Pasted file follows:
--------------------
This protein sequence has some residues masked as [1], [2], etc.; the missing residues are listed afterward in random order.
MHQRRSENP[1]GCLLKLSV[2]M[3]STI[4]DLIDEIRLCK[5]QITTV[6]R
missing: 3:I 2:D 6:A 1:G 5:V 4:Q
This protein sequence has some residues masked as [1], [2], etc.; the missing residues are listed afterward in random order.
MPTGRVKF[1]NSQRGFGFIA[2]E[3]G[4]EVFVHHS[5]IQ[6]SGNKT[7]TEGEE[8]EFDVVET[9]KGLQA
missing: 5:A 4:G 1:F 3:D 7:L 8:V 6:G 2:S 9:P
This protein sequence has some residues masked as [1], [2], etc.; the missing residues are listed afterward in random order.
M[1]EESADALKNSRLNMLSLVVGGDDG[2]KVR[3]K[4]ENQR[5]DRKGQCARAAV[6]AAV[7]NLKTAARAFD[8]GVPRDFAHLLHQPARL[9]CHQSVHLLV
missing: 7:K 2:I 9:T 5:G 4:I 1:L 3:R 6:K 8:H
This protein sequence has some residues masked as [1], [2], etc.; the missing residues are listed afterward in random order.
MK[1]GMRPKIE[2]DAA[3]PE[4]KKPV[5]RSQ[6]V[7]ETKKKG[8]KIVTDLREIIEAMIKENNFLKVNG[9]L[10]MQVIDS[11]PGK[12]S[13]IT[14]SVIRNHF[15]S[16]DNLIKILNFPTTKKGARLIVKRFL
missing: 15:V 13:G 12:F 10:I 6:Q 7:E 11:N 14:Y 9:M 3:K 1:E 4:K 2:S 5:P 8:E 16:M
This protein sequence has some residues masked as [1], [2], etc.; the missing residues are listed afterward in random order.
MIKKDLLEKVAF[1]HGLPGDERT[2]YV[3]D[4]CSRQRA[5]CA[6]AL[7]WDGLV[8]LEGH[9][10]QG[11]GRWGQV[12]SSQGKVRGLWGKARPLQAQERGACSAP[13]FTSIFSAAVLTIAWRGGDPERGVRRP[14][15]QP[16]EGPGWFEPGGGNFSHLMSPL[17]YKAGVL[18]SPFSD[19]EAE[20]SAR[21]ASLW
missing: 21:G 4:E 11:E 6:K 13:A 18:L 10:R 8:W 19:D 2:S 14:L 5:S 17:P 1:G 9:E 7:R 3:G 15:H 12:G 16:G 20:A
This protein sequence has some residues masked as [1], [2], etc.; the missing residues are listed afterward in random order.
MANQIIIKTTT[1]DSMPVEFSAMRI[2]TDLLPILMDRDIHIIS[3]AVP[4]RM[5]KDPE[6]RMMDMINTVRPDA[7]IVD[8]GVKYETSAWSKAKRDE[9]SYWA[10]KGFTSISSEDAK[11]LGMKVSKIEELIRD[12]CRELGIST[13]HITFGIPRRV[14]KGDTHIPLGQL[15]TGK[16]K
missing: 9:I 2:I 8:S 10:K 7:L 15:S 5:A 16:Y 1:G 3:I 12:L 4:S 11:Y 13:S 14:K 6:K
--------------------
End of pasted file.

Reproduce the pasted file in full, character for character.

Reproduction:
This protein sequence has some residues masked as [1], [2], etc.; the missing residues are listed afterward in random order.
MHQRRSENP[1]GCLLKLSV[2]M[3]STI[4]DLIDEIRLCK[5]QITTV[6]R
missing: 3:I 2:D 6:A 1:G 5:V 4:Q
This protein sequence has some residues masked as [1], [2], etc.; the missing residues are listed afterward in random order.
MPTGRVKF[1]NSQRGFGFIA[2]E[3]G[4]EVFVHHS[5]IQ[6]SGNKT[7]TEGEE[8]EFDVVET[9]KGLQA
missing: 5:A 4:G 1:F 3:D 7:L 8:V 6:G 2:S 9:P
This protein sequence has some residues masked as [1], [2], etc.; the missing residues are listed afterward in random order.
M[1]EESADALKNSRLNMLSLVVGGDDG[2]KVR[3]K[4]ENQR[5]DRKGQCARAAV[6]AAV[7]NLKTAARAFD[8]GVPRDFAHLLHQPARL[9]CHQSVHLLV
missing: 7:K 2:I 9:T 5:G 4:I 1:L 3:R 6:K 8:H
This protein sequence has some residues masked as [1], [2], etc.; the missing residues are listed afterward in random order.
MK[1]GMRPKIE[2]DAA[3]PE[4]KKPV[5]RSQ[6]V[7]ETKKKG[8]KIVTDLREIIEAMIKENNFLKVNG[9]L[10]MQVIDS[11]PGK[12]S[13]IT[14]SVIRNHF[15]S[16]DNLIKILNFPTTKKGARLIVKRFL
missing: 15:V 13:G 12:F 10:I 6:Q 7:E 11:N 14:Y 9:M 3:K 1:E 4:K 2:S 5:P 8:E 16:M
This protein sequence has some residues masked as [1], [2], etc.; the missing residues are listed afterward in random order.
MIKKDLLEKVAF[1]HGLPGDERT[2]YV[3]D[4]CSRQRA[5]CA[6]AL[7]WDGLV[8]LEGH[9][10]QG[11]GRWGQV[12]SSQGKVRGLWGKARPLQAQERGACSAP[13]FTSIFSAAVLTIAWRGGDPERGVRRP[14][15]QP[16]EGPGWFEPGGGNFSHLMSPL[17]YKAGVL[18]SPFSD[19]EAE[20]SAR[21]ASLW
missing: 21:G 4:E 11:E 6:K 13:A 18:L 10:R 8:W 19:D 2:S 14:L 5:S 17:P 1:G 9:E 7:R 3:G 15:H 12:G 16:G 20:A
This protein sequence has some residues masked as [1], [2], etc.; the missing residues are listed afterward in random order.
MANQIIIKTTT[1]DSMPVEFSAMRI[2]TDLLPILMDRDIHIIS[3]AVP[4]RM[5]KDPE[6]RMMDMINTVRPDA[7]IVD[8]GVKYETSAWSKAKRDE[9]SYWA[10]KGFTSISSEDAK[11]LGMKVSKIEELIRD[12]CRELGIST[13]HITFGIPRRV[14]KGDTHIPLGQL[15]TGK[16]K
missing: 9:I 2:I 8:S 10:K 7:L 15:S 5:A 16:Y 1:G 3:I 12:L 4:S 11:Y 13:S 14:K 6:K